AVMA Economics Division head Michael Dicks and his team recently conducted a survey and concluded, "... the AVMA Report on Veterinary Employment published in March reported that weighted unemployment within the veterinary profession was 3.19% in 2014. To produce this number we obtained a sample of 1881 veterinarians. Since our membership consists of 72,174 veterinarians (excluding students) we are 95% confident in a .8% margin of error on both sides of the mean unemployment rate."
While we take issue with the unemployment number specifically, we take much greater issue with the failed methodology used to achieve the number, and the scientific failure it represents. Particularly coming from an association that claims to value and promote science and the scientific method.
In an attempt to bring this to greater light, we wrote a Letter to the Editor of JAVMA. Below is the subsequent exchange, as there was much go-round in an attempt to edit our claims and assertions.
Our side of the conversation is left-justfied and colored black.
The JAVMA side of the conversation has been right-justified and colored dark blue.
From: Eden Myers
Date: Saturday, June 13, 2015
Dr. Kurt J. Matushek, Editor-in-Chief
June 10, 2015
Dear Dr. Matushek,
In the May 15 2015 issue of JAVMA, the article titled “Validity of Survey Findings” states: "... the AVMA Report on Veterinary Employment published in March reported that weighted unemployment within the veterinary profession was 3.19% in 2014. To produce this number we obtained a sample of 1881 veterinarians. Since our membership consists of 72,174 veterinarians (excluding students) we are 95% confident in a .8% margin of error on both sides of the mean unemployment rate."
The findings of this survey were invalidated by an incorrect assumption before these calculations were ever performed: the assumption that AVMA membership is representative of the whole profession.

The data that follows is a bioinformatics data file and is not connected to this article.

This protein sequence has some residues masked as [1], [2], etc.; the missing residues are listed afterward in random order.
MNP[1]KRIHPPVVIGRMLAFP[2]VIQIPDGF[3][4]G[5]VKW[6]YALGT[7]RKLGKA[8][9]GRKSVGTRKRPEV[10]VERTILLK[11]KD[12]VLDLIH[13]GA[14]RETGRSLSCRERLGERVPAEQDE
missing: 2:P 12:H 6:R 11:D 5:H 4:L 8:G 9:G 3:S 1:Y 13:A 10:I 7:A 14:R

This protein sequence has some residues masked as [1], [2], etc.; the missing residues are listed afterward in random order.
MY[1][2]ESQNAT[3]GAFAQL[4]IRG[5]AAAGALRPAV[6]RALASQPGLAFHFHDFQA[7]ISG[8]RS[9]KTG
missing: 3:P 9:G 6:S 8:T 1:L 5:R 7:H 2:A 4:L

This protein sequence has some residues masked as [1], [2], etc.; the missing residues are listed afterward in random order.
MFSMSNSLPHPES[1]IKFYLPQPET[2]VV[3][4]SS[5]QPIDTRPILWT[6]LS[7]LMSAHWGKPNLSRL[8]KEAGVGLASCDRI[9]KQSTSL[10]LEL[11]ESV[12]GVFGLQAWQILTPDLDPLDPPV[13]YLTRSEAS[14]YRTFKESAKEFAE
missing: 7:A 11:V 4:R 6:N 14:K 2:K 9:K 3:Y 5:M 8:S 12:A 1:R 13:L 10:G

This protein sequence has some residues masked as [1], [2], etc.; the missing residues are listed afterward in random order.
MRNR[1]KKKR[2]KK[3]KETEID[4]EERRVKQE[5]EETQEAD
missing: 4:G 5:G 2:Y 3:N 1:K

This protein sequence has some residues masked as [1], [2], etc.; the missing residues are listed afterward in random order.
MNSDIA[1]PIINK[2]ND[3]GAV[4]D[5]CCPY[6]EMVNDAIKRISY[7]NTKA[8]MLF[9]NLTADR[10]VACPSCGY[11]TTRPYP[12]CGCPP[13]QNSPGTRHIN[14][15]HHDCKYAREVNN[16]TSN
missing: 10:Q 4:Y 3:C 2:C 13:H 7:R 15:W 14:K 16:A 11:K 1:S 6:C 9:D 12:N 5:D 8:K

Unemployed vets, especially chronically unemployed vets, are under-represented among AVMA members precisely because they are unemployed: they cannot pay their membership dues. While AVMA offers a hardship dues waiver, membership is no longer tied to health insurance1, and professional liability alternatives abound2, offering no incentive to renew AVMA membership upon expiration.
Unemployed vets stop being members- resulting in a higher unemployment rate for the whole profession than can possibly be calculated from any sampling of the AVMA membership.
Unemployed veterinarians whose AVMA membership has not yet lapsed are less likely to respond to employment surveys due to social desirability bias3- the “tendency of survey respondents to answer questions in a manner that will be viewed favorably by others”. Weighting of responses, designed to ensure accurate representation of various groups, amplifies the overly positive responses received. This distorts the results even if applied to only the AVMA membership.
Last, vets who have voluntarily chosen to disengage from the profession are not accounted for. Those vets are still vets; they must be counted as unemployed for the purposes of stating overall unemployment among veterinarians. Ignoring the anecdotally significant and growing number of graduates outside the field further invalidates the survey’s findings, and misleads those considering the career.
Veterinarians who are not AVMA members differ significantly from AVMA members. Those differences result in significantly different unemployment rates for the two groups. A survey to assay risk factors for suicide in veterinarians4 was deployed with AVMA participation to the entire US veterinary population using broadcast methodology; the authors documented an unemployment rate of nearly 11%5. The AVMA Econ Division’s methodology preferentially samples ‘successful’ veterinarians to yield the much lower rate of 3.19%. While the Econ Division may have calculated their unemployment rate correctly, they have not calculated us correctly at all.
Eden Myers DVM MS
Harold Jones DVM
Daniel Skirvin, DVM
Michelle Harvath DVM
Suzanne Cosentino DVM
Lauren Bowling DVM RYT
Ryan G Gates DVM
Sidney D Lehr DVM
James A Taylor DVM
Robin T Stamey DVM
Robert J Nix DVM
Amber L Oteri DVM
Nikki Levine MSU c/o 2017
Bonnie Mader MS
1. AVMA website. Important News about AVMA Medical Insurance. Available at http://atwork.avma.org/2013/01/30/important-news-about-avma-medical-insurance-2/ Accessed June 10 2015.
2. Justvetdata.com. Professional Liability Alternatives Directory. Available at http://bit.ly/1zsBGEQ. Accessed June 10 2015.
3. Wikipedia. Social Desirability Bias. Available at http://bit.ly/1GsdI4Z. Accessed June 10 2015.
4. Nett RJ, Witte TK, et al. Notes From the Field: Prevalence of Risk Factors for Suicide Among Veterinarians- United States, 2014. CDC Morbidity and Mortality Weekly Report Feb 13 2015; 64(05): 131-132.
5. personal communication, Randall Nett MD. March 15 2015.
On 6/15/15 at 3:53 PM, Merri Benney wrote:
Hi Dr. Myers et al: